The MBSTP proposes to release 160,000 juvenile hatchery-origin Central Valley fall-run Chinook Salmon into Monterey Harbor in 2022, 2023 and 2024. All Project fish would be evaluated by a CDFW Fish Health pathologist and certified to be disease-free prior to leaving the hatchery. Fish will also be tagged with Coded-Wire Tags (CWT) and marked with an adipose fin-clip at a 100% rate for all years of the Project (2022-2024) to allow for evaluation of potential benefits and impacts of the Project. All smolts would be transported from MOK to Monterey Harbor in a single trip using 2-4 fish transport trucks. Trucks would be loaded, and fish transported according to MOK established standard operating procedures for transportation of salmon. Water in the trucks would be salted prior to adding fish at the hatchery.
MBSTP, in anticipation of fish delivery from MOK to the Monterey Harbor, has secured necessary equipment. MBSTP would release smolts from the trucks directly into Monterey Harbor, via a gravity-fed pipe (10 inches in diameter). MBSTP would provide both staffing and logistical support to facilitate release of fish at the Project location. This includes a ‘tender’ vessel provided and operated by MBSTP to assist in release of smolts from the height of the wharf to the water surface.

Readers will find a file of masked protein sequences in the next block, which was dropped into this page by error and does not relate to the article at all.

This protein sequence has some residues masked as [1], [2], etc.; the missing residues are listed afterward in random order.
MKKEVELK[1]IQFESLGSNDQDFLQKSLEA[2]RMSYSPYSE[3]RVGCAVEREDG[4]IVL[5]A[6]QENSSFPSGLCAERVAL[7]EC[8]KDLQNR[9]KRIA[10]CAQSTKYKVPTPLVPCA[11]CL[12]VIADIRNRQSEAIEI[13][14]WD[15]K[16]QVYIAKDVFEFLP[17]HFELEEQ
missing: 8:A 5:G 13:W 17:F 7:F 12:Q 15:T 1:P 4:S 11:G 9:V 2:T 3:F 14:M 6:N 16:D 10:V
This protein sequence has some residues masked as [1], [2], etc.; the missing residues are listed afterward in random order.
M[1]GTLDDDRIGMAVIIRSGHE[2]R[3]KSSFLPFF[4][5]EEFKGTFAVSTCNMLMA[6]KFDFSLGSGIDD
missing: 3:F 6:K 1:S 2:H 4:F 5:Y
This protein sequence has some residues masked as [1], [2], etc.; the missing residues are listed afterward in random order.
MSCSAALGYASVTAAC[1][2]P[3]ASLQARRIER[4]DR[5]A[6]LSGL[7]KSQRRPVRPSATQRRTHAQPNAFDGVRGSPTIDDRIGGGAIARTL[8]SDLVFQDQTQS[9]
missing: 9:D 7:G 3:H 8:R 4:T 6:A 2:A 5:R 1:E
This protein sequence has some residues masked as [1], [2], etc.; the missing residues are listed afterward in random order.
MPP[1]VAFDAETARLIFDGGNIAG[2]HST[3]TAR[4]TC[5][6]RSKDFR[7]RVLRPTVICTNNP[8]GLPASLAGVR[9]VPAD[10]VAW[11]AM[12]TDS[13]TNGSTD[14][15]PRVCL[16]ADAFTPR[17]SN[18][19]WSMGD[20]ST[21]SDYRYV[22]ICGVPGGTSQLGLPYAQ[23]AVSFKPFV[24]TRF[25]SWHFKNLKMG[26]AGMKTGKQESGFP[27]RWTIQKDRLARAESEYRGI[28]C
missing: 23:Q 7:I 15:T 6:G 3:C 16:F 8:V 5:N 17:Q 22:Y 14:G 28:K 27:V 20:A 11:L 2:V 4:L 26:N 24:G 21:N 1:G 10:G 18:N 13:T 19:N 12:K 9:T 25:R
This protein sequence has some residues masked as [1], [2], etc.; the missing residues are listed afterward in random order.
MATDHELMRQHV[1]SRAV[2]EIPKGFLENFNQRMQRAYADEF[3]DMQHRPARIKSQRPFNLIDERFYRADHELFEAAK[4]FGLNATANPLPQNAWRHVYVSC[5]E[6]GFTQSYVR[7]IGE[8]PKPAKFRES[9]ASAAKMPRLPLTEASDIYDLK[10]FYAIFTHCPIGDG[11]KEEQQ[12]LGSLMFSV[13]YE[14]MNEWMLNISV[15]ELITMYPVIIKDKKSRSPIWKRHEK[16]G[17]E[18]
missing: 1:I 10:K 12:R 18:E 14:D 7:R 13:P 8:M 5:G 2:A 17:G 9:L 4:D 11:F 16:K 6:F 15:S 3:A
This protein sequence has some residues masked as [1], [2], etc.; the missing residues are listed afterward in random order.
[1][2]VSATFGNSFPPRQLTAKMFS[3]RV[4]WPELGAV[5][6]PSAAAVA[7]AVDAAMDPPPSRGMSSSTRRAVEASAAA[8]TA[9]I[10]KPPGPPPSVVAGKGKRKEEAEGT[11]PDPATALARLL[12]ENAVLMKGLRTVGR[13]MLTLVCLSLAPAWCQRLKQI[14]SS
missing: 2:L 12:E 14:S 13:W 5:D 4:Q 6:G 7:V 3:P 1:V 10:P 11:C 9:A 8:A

No active predator deterrent for marine mammals or seabirds is planned as part of the Project. Past predation events were attributed to net pen acclimation as well as the nearness of the release location to the largest numbers of sea lions in the harbor (Ben Harris, personal communication, December 9, 2019). The proposed location is on the opposite side of the harbor of these prior releases, and the elimination of net pen acclimation will prevent predators from adjusting to smolts as potential food sources. Past enhancement program operations in Monterey Bay have indicated that releases timed to coincide with a large outgoing tide have produced positive results by helping smolts avoid post-release predation and mortality. Dusk or night-time releases have also been proposed as a method for reducing post-release predation, particularly by seabirds. MBSTP will adapt the schedule and release timing with CDFW and CSTAC to work within these optimal tidal and timing windows.
The Project is contingent upon CDFW approval after completion of CEQA. Project results will be assessed using data acquired from CDFW landings, carcass surveys, and monitoring programs.